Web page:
Nights are drawing in; there’s a chill in the air reminding winter’s coming, even if the winter rains are so far resolutely staying away. Time to return to exploring ten-year-olds from the cellar; this time red wines.
Vergelegen is one of too few wine farms fortunate enough to have had the same winemaker for 20 or more years; in André van Rensburg’s case, 22 years. His involvement and interest has never been in the cellar only; he’s fanatical about healthy, virus-free vines.
Among the first cabernet vineyards was one with leaf-roll virus, its fruit was thought to add a touch of greenness, which consumers then associated (appreciated?) with Stellenbosch cab. Such character wasn’t on the van Rensburg list of positives; he persuaded the Board of Anglo-American, the company that owns Vergelegen, that a complete re-planting was required. Today, the 120 hectares under vine are 16-19 years old and virus-free, annual ELISA tests confirming if there’s any doubt.
If, when he joined Vergelegen, van Rensburg, viewed his position as a caretaker job for maybe five years, his first harvest showed him how special the place is. Replanting the vineyards ensured he would be there long term. ‘It’s only after eight to 10 years that one starts to know and understand vineyards,’ explains this perfectionist. By 2003 both vineyards and cellar fell under his control.
Cabernet sauvignon is inextricably association with Vergelegen; there are five or six varietal cabernets or blends including cabernet, throughout the range. Fruit for these is drawn from several cabernet vineyards comprising different soils, elevations, aspects and clones, each reflecting its own site expression in the wine.
An apt segue into the two new cabernets (there’s also a merlot) from specific sites. All, from 2014, are the result of van Rensburg’s collaboration with renowned French consultant, Michel Rolland, his consultant of choice.
If there was some surprise that van Rensburg needed a consultant at all, or specifically M Rolland, he explains; ‘It’s good to get an outsider who is able to see the benefits of a vineyard when the winemaker can’t.’
The first releases of this collaboration – The First Thought Cabernet Sauvignon and the Last Word Cabernet Sauvignon (the Merlot has the moniker The Mistake) – are splendid and classic (perhaps more so without those names, which remind Vergelegen has cabernet covered from start to finish.)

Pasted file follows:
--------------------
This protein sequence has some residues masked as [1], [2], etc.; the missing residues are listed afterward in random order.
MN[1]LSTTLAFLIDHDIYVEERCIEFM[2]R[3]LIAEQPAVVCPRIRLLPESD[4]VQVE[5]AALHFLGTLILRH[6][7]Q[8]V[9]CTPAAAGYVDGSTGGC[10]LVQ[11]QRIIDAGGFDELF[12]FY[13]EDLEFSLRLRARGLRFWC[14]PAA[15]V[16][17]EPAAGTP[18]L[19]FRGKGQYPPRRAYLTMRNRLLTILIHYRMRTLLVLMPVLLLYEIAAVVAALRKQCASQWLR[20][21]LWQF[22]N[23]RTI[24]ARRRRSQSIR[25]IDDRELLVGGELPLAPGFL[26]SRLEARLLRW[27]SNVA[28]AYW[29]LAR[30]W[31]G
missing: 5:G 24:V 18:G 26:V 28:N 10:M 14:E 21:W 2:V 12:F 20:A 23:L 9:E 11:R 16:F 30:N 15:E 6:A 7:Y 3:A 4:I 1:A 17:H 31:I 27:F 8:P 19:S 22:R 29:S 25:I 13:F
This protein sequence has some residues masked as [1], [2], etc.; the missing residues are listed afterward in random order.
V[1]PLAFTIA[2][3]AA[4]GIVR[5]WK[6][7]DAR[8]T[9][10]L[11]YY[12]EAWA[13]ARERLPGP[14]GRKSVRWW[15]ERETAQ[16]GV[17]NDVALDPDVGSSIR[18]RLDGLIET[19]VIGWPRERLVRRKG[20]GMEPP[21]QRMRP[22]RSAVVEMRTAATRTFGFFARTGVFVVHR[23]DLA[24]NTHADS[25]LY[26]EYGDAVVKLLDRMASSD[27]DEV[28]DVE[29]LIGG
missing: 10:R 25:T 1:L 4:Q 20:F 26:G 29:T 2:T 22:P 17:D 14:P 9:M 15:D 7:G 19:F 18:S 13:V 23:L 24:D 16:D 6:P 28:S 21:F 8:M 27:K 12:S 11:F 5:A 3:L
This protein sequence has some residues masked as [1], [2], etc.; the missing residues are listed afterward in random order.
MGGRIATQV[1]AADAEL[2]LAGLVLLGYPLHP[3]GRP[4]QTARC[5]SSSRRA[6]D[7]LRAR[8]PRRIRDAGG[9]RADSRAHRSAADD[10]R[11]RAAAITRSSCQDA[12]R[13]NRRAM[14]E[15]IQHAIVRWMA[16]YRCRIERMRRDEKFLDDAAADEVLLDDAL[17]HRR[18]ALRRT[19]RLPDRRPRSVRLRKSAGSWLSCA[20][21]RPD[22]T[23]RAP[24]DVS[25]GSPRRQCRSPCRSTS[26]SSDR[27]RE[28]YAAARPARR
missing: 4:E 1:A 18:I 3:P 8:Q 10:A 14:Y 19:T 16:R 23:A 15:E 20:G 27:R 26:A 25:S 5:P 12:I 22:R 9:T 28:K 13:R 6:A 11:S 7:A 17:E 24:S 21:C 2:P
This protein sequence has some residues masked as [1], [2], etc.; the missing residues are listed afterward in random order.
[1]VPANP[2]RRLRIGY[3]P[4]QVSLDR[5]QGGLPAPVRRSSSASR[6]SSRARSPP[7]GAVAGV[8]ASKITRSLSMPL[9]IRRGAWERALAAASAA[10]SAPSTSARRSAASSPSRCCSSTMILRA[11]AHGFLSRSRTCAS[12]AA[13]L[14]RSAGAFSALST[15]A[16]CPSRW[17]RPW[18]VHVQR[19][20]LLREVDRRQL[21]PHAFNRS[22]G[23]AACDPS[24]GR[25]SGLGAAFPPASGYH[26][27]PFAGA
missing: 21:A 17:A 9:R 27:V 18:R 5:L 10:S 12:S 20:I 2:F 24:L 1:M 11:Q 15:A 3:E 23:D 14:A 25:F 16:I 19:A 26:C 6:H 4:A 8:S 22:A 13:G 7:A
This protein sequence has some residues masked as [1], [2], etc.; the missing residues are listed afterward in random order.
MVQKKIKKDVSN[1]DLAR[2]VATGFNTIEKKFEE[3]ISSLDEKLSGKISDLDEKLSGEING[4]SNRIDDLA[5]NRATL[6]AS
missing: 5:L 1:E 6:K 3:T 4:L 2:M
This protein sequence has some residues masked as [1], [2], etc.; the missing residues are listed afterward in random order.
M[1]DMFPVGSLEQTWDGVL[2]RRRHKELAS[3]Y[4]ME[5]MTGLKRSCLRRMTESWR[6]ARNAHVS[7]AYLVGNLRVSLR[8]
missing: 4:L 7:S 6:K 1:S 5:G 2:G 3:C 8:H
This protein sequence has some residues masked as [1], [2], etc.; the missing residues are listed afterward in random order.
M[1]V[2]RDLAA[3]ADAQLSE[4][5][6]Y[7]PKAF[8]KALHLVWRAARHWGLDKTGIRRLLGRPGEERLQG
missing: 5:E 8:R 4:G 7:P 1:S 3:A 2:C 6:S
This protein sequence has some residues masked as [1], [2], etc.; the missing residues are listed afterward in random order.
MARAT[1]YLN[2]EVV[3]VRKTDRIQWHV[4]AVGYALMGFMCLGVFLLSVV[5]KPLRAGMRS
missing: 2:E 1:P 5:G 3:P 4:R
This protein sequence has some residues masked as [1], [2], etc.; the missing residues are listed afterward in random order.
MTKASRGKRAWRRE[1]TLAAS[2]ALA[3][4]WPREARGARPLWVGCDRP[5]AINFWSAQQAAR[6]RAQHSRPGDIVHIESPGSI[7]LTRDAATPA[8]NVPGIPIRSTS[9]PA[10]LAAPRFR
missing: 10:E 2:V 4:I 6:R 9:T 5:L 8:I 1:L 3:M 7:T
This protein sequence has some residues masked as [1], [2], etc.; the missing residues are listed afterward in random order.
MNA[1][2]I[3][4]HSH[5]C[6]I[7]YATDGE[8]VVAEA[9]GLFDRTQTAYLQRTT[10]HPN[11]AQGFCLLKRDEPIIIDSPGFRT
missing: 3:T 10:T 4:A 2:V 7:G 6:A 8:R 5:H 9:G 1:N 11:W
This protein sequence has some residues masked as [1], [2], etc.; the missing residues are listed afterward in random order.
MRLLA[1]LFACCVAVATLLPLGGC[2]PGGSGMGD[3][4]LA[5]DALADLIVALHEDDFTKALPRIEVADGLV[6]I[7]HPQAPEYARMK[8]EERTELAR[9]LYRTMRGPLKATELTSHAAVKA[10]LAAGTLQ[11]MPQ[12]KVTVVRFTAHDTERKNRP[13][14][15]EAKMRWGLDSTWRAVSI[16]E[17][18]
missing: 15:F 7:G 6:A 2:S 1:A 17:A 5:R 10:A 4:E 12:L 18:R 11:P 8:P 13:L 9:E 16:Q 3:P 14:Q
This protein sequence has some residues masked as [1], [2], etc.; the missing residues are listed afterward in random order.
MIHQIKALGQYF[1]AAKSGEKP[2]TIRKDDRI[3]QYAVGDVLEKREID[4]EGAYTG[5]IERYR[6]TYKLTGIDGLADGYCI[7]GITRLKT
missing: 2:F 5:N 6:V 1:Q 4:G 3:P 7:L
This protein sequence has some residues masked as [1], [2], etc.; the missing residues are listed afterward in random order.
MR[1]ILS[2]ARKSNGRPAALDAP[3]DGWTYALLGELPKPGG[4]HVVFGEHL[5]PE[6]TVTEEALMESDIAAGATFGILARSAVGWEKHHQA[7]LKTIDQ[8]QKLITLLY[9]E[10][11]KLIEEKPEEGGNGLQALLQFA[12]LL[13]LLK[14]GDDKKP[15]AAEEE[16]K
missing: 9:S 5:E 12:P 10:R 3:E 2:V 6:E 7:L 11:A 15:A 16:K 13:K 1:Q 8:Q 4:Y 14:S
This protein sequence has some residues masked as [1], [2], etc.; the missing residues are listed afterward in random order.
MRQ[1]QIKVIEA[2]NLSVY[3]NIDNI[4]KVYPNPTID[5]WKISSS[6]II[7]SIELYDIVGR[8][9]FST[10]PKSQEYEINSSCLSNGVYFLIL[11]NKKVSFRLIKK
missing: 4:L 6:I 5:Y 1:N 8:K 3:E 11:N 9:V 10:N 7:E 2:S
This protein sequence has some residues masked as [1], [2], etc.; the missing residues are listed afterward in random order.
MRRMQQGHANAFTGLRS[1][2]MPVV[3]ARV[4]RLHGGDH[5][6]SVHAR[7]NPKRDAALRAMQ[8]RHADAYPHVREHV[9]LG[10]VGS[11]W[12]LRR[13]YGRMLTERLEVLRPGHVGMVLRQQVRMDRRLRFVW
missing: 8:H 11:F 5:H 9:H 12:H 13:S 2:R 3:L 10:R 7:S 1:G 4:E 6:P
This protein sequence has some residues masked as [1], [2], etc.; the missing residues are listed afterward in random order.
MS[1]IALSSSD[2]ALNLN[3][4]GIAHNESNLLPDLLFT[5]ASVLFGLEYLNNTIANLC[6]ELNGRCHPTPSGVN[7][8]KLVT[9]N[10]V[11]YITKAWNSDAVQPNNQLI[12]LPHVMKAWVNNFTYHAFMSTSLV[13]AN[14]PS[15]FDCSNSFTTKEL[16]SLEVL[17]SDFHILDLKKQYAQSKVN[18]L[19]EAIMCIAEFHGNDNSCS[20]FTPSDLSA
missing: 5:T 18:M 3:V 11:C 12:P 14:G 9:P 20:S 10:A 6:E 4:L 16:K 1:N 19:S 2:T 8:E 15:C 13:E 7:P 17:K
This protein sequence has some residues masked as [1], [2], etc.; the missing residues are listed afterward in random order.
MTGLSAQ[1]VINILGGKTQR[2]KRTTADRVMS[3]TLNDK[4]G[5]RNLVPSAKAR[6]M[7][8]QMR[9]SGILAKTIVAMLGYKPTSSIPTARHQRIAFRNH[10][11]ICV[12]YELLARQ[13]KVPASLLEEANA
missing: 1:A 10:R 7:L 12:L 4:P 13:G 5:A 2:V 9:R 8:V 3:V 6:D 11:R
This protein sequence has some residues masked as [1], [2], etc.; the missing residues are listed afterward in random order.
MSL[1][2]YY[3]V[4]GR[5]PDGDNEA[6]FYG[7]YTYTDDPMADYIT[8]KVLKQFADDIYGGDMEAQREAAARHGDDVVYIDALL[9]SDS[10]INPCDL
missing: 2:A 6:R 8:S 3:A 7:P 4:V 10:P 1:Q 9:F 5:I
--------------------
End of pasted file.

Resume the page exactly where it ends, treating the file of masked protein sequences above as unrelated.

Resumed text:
The former cabernet is on a sheltered site and ripens around two weeks earlier than Last Word. While it has the more generous fragrance and open texture, there is no shortage of structure or freshness that benefits ageability. Like all van Rensburg’s cabernets, it has wonderfully dry yet ripe grape tannins, which help to counteract the 14.5% alcohol, there being no sense of heat or sweetness.
Last Word site is one of the oldest, planted in 1999 to a traditional local clone on high clay soil, which accounts for later ripening. More aromatically closed than First Thought, more a sense of ripeness than fruit, with layers of stern yet ripe grape tannins, which also lend freshness, this is perhaps the grander cabernet, demanding at least two or three years before broaching. Both wines received the same vinification and perfectly absorb their 18 months in all new Taransaud 225 litre oak barrels.
If 2014 isn’t regarded among the Cape’s great red wine vintages, these wines do not reflect that at all; surely the virus-free vines are an important factor. They will certainly age as well as my 2009 – yes, I’m there at last.
Vintage 2009 was a different story. Winter 2008 was very cold and wet, a mild spring followed with the traditional heatwave arriving in February, later than usual. Slower ripening resulted in a healthy crop with excellent analyses. Fires across the winelands were a sad negative. On Vergelegen, where around 5 hectares of vineyard was affected by heat, vines were marked where there were traces of ash or smoky smells in the canopies; berries were sampled, trial fermentations and finings carried out; all to no avail. ‘Nothing helped and in the end we had to dump about 20% of our total harvest,’ André van Rensburg’s despair can surely only be matched by his delight at the tremendous quality of unaffected fruit. In his notes on the wine, he declares 2009 as ‘one of the best SA vintages of the last 20 years.’
This Reserve comes from several vineyards (including the sites mentioned above). Vinification featured punch downs, as opposed to pump overs on ’14 but all received lengthy post-maceration and 18-22 months in new small French oak.
Cabernet franc and merlot, 3% of each, join cabernet in ‘09. Is it auto-suggestion that the former brings a note of leafy spice? Many cabernets with a similar 14.5% alcohol would taste lush and sweet, not this classic dry, tailored style, which also achieves pleasing complexity in its meaty, dark-fruited, savoury layers.
How would it have fared on Winemag’s Ten-year-old Awards? I would like to think very well, as that complexity is what was lacking in some of those top reds.
Vergelegen’s red wines’ track record suggest this delicious cabernet has many more years’ great drinking ahead. I have no concerns about keeping my remaining bottle for at least another five years.